Recently, I had the privilege of listening to Dr Arthur Kleinman talk about why theory is important to the practice of global health. As many of you know, Dr Kleinman has co-written a book titled "Reimaging Global Health," and in particular a chapter titled, "Unpacking Global Health: Theory and Critique." While I'm neither strong on theory, nor passionately interested in it, focusing on theory makes me think about what and why I'm doing what I do in global health, like how much do I fall into my own "rigidity of habits," as Dr Kleinman puts it; how often do I examine the unanticipated consequences of what I do?; how much am I impacting not just the biological/physical, but also some of the social causes of problems?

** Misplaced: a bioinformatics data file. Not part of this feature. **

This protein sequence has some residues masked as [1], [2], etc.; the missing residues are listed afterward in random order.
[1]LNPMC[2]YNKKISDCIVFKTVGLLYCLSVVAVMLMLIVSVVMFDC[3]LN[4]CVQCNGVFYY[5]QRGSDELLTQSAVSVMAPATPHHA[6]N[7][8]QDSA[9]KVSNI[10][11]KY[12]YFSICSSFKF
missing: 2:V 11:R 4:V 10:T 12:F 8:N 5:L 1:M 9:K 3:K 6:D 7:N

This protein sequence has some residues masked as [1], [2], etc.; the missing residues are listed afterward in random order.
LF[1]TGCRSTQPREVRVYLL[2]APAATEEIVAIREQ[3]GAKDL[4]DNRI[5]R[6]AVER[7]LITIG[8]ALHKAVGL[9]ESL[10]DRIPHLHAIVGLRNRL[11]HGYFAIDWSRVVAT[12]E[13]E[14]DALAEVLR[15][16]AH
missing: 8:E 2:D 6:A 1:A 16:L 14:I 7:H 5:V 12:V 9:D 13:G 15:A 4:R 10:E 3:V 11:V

I've attached two sets of slides (similar but with some variation) and an article, all written by Dr Kleinman who was kind enough to let me share them here. I encourage even the most theory-averse to take a look because we are interfacing with these theories, whether we're aware of it or not.
Link leads to: http://www.fas.harvard.edu/~anthro/social_faculty_pages/social_pages_kleinman.html
Link leads to: http://www.ucpress.edu/book.php?isbn=9780520271999